A comprehensive policy to promote hydropower generation is set to be announced by September—with viability gap funding for projects, compulsory hydropower purchase obligations for distribution companies and a set of good practices that states have to follow.
The idea is to address factors that currently drive hydropower costs up way above those of other sources of power and give policy support in its market development, according to a government official, who asked not to be named.
The policy being prepared by the power ministry will have provisions for viability gap funding, which will help in meeting the shortfall in project costs and reducing hydroelectricity tariffs for consumers, said the official. Hydropower is expensive and in some cases more than double the cost of power from coal-based thermal plants, which is available at Rs.3-5 per unit.
The ministry will also expand the scope of power distribution companies’ renewable power purchase obligations to include hydropower from projects with a capacity greater than 25 megawatts (MW). At the moment only power from those with less than 25MW is considered renewable power.
Compulsory hydropower purchase from large projects will either be made part of the existing renewable power purchase obligation of distribution companies or a separate requirement, so that its inclusion does not affect the market for other renewable sources of energy like wind, solar or biomass, said the official cited earlier.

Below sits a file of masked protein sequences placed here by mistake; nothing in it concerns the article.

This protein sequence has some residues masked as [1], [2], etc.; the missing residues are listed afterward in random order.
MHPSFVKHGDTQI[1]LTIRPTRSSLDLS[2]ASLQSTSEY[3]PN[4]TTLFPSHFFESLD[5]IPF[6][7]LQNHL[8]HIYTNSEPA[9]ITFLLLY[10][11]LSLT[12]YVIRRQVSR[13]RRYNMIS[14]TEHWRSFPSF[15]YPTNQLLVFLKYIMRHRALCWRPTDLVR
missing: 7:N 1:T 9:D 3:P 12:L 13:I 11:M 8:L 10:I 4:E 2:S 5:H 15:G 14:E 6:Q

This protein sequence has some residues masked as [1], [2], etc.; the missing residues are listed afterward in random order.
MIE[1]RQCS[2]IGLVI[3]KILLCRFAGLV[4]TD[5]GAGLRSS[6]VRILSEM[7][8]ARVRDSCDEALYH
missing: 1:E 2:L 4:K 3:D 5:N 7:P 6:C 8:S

Power minister Piyush Goyal said on 18 June that the new hydropower policy will be comprehensive. “It will explore the possibility of providing to hydroelectric projects beyond 25MW the benefits that are at present available to renewable energy,” Goyal said. The power tariff policy announced by the ministry on 20 January included steps to promote clean energy, which at present is not available to large hydropower projects. It specified that 8% of total electricity consumption will be from solar power by March 2022 and exempted renewable energy from interstate transmission charges.
Since state governments have rule-making powers in the electricity sector, the central government has been offering incentives for the adoption of a uniform policy framework and signing binding agreements with states to implement reform measures. One example is the debt restructuring and efficiency improvement measures taken under the Ujwal Discom Assurance Yojana (UDAY). That helps in addressing state-level implementation hurdles when a national policy in the sector is framed. One of the factors that contribute to higher tariff for hydropower is the upfront project-acquisition charges that some states levy. Hydropower tariffs, determined through a “cost plus generating company’s margin” formula, are a disincentive for achieving efficiency in the sector, say industry players.
“The fact is that consumer is not prepared to buy electricity at any price. Therefore distribution companies are not able to sell hydropower. This needs to change,” said Awadh B. Giri, chief executive officer, hydropower, Hindustan Powerprojects Pvt. Ltd.
India’s unmet requirement for electricity offers a huge market for hydropower, which, unlike coal-based thermal power projects, does not require expensive fuel, said Giri, adding that the cost of hydropower generation declines over a period of time. What is needed is a price for hydropower for 25 years discovered through competitive bidding, its recognition as renewable energy and similar policies across states in awarding projects, said Giri.
Source: Mint; 27 June 2016